[...] invariant to diagonal rescaling of the gradients, [...]

What does it mean?
Also, another paper - Normalized Direction-preserving Adam - mentions:

Second, while the magnitudes of Adam parameter updates are invariant to rescaling of the gradient, the effect of the updates on the same overall network function still varies with the magnitudes of parameters.

The original Adam paper briefly explains what it means by "invariant to diagonal rescaling of the gradients" at the end of section 2.1.

I would try to explain it in some more detail.

Like stochastic gradient descent (SGD), Adam is an iterative method that uses gradients in order to find a minimum of a function.
(By "gradients" I mean "the values of the gradient in different locations in parameter space". I later use "partial derivatives" in a similar fashion.)

(By "partial derivative of a parameter $$x$$" I mean "partial derivative of the cost function $$C$$ with respect to $$x$$", i.e. $$\frac{\partial C}{\partial x}$$.)

Let $$\Delta^{(t)}$$ be the step that Adam takes in parameter space in the $$t^{\text{th}}$$ iteration. Then the step it takes in the dimension of the $$j^{\text{th}}$$ parameter (in the $$t^{\text{th}}$$ iteration) is $$\Delta^{(t)}_j$$, which is given by: $$\Delta^{(t)}_j=-\frac{\alpha}{\sqrt{{\hat v}^{(t)}_j}+\epsilon}\cdot {\hat m}^{(t)}_j$$ while:

• $$\alpha$$ is the learning rate hyperparameter.
• $$\epsilon$$ is a small hyperparameter to prevent division by zero.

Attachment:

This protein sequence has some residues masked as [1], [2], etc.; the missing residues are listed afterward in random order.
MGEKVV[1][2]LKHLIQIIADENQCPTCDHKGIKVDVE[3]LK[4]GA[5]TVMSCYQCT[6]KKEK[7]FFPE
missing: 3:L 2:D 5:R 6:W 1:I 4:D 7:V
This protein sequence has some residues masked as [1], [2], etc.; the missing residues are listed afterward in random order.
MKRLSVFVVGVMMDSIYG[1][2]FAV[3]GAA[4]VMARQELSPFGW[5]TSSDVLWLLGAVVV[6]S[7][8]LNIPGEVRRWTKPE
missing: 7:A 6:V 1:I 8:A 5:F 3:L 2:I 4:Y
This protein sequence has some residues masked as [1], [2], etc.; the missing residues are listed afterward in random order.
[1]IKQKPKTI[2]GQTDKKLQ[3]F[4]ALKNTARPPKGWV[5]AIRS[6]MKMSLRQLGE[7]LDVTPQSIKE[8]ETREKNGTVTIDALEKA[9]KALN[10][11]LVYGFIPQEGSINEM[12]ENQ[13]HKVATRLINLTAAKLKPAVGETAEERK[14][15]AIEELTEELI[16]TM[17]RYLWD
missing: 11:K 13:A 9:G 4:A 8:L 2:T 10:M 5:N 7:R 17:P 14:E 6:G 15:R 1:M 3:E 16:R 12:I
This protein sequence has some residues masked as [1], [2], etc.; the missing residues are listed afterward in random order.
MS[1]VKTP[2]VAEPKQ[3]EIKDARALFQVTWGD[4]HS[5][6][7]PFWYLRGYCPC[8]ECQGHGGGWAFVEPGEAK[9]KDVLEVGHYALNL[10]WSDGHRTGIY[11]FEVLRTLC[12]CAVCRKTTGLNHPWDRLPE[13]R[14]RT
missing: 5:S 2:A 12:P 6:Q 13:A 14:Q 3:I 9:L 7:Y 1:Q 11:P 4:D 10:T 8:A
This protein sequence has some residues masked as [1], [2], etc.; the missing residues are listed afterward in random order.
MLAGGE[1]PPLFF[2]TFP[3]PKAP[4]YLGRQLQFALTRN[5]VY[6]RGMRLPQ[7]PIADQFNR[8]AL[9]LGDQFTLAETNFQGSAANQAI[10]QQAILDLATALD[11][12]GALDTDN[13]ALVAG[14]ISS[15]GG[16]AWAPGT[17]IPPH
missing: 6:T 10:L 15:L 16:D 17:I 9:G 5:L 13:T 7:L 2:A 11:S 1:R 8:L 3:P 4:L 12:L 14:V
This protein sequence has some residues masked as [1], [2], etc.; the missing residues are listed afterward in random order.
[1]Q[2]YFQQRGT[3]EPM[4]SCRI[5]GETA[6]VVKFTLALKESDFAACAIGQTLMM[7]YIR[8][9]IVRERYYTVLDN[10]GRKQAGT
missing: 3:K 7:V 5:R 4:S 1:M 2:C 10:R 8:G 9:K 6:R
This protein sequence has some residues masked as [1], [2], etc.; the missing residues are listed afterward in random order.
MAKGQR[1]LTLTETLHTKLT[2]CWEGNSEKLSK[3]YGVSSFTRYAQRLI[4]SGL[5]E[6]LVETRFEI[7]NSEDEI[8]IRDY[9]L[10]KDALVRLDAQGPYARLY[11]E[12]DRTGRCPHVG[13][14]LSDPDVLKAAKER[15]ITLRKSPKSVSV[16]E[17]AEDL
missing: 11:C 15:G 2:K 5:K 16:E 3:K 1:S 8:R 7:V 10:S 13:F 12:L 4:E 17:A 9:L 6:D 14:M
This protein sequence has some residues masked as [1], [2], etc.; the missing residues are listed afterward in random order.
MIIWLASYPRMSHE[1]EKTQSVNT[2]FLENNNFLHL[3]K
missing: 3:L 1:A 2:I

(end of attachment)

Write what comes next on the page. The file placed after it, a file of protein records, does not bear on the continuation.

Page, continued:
• $${\hat m}^{(t)}_j$$ is an exponential moving average of the partial derivatives of the $$j^{\text{th}}$$ parameter that were calculated in iterations $$1$$ to $$t$$.
• $${\hat v}^{(t)}_j$$ is an exponential moving average of the squares of the partial derivatives of the $$j^{\text{th}}$$ parameter that were calculated in iterations $$1$$ to $$t$$.

Now, what happens when we scale the partial derivative of the $$j^{\text{th}}$$ parameter by a positive factor $$c$$?
(I.e. the partial derivative of the $$j^{\text{th}}$$ parameter is just a function whose domain is the parameter space, so we can simply multiply its value by $$c$$.)

• $${\hat m}^{(t)}_j$$ becomes $$c\cdot{\hat m}^{(t)}_j$$
• $${\hat v}^{(t)}_j$$ becomes $$c^2\cdot{\hat v}^{(t)}_j$$
• Thus (using the fact that $$c>0$$), we get that $$\Delta^{(t)}_j$$ becomes: $$-\frac{\alpha}{\sqrt{c^2\cdot{\hat v}^{(t)}_j}+\epsilon}\cdot c\cdot{\hat m}^{(t)}_j=-\frac{\alpha}{c\cdot\sqrt{{\hat v}^{(t)}_j}+\epsilon}\cdot c\cdot{\hat m}^{(t)}_j$$ And assuming $$\epsilon$$ is very small, we get: $$\begin{gathered} -\frac{\alpha}{c\cdot\sqrt{{\hat v}^{(t)}_j}+\epsilon}\cdot c\cdot{\hat m}^{(t)}_j\approx -\frac{\alpha}{c\cdot\sqrt{{\hat v}^{(t)}_j}}\cdot c\cdot{\hat m}^{(t)}_j=\\ -\frac{\alpha}{\sqrt{{\hat v}^{(t)}_j}}\cdot{\hat m}^{(t)}_j\approx-\frac{\alpha}{\sqrt{{\hat v}^{(t)}_j}+\epsilon}\cdot{\hat m}^{(t)}_j \end{gathered}$$

I.e. scaling the partial derivative of the $$j^{\text{th}}$$ parameter by a positive factor $$c$$ actually doesn't affect $$\Delta^{(t)}_j$$.

Finally, let $$g=\left(\begin{gathered}g_{1}\\ g_{2}\\ \vdots \end{gathered} \right)$$ be the gradient. Then $$g_j$$ is the partial derivative of the $$j^{\text{th}}$$ parameter.